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Thread: Patterns for paper pieced tumbling blocks

  1. #1
    Super Member nursie76's Avatar
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    As many of you probably have read, I will be flying to New Zealand to visit my DD and DSIL next month. I hate to fly and this involves about 20 hours of same. I want to take a hand project with me to keep my mind off the fact that I am 50,000 in the air in a metal tube (did I mention that I hate heights and am mildly claustrophobic?) lol

    Anyhow, I have mylar templates for the grandmothers flower garden pieces, but would like to do something different. I have always been fascinated with the tumbling blocks pattern and I am sure there must be patterns out there to paper piece it. Any help would be appreciated. Also, do you know if there are mylar templates out there for it? or a place where I can download pages of the paper pieces and then cut them out.

    Thanks in advance!

  2. #2
    Super Member bebe's Avatar
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    Check out airline restrictions. I was told I could not take scissors or needles or pins
    Just a thought :D :D :D :D

  3. #3
    Super Member ania755's Avatar
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    I would listen to bebe....you are not allowed to take almost anything with you on board....
    I am traveling with few magazines....you may want to study (while hight up in the clouds) some new patterns....or read some interesting reviews about new machines...
    Whatever...have a nice trip... It is a long flight and you will be really tired after few hours....(They are showing movies too)
    Have fun
    :lol: :lol: :lol:

  4. #4
    Super Member ania755's Avatar
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    Quote Originally Posted by bebe
    Check out airline restrictions. I was told I could not take scissors or needles or pins
    Just a thought :D :D :D :D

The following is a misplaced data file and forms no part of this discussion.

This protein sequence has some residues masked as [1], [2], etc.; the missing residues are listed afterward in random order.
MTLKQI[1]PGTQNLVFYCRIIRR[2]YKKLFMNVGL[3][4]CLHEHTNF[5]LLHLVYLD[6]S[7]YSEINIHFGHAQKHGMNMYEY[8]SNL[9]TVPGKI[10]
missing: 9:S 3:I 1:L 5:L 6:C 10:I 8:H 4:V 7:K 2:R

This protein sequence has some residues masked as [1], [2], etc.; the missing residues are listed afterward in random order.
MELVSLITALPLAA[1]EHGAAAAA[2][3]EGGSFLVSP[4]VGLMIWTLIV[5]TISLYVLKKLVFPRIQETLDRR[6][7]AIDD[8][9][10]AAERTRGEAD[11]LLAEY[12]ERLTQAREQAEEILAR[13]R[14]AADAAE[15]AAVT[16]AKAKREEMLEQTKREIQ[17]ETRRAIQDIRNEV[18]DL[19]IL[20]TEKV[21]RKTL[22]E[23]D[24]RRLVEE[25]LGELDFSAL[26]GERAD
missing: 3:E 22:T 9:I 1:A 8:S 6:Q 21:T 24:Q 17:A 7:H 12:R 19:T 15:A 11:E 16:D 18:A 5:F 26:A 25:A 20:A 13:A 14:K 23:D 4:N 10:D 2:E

Bebe..You looking good (the dog too)... :lol:

  5. #5
    Super Member Maride's Avatar
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    Needles are allowed on planes as well as scissors that have a blade shorter that 4 inches.

  6. #6
    Super Member Pam Pollock's Avatar
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    Needles are allowed on planes as well as scissors that have a blade shorter that 4 inches.
    My husband had a money clip taken away from him that had a small 1" blade in it for his fingernails. Maybe if you don't take any scissors with you that you "carry on". You may be able to pack it in luggage that is "checked" in.

  7. #7
    Power Poster BellaBoo's Avatar
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    To clip threads buy the round thread cutter disc and wear it as a necklace. Put your needles on a small piece of cloth in a ziploc bag in your purse. The fabric, paper pieces, and thimble can be in a separate tote. Pre cut your fabric so you won't need scissors on the plane. Call the airline you are using and ask exactly what will and will not be allowed. Domestic flights seem to have different rules.

  8. #8
    Power Poster MadQuilter's Avatar
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    I did a building block quilt but not paper-pieced. It would be a good hand project. Read somewhere that dental floss containers make good thread cutters. Just don't confuse the "thread"

  9. #9
    Senior Member ai731's Avatar
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    I took my paper-piecing project with me on the plane to England this summer and had no problems with the sewing needles and pins going through security. Heathrow airport was very strict, too, we all had to take off our shoes and they were confiscating water bottles. For cutting thread, I had a box of dental floss in my toiletries bag - the little cutter on the dental floss box works great for thread - someone here gave me that tip!

    You should double check the regulation son the website for the airline that you will be flying with, and/or the airport you will be flying from, but a small sewing kit is allowed under the current FAA security guidelines.

    Jan


  10. #10
    Super Member bebe's Avatar
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    Good idea Bellaboo I had to be careful when I traveled to Penn.

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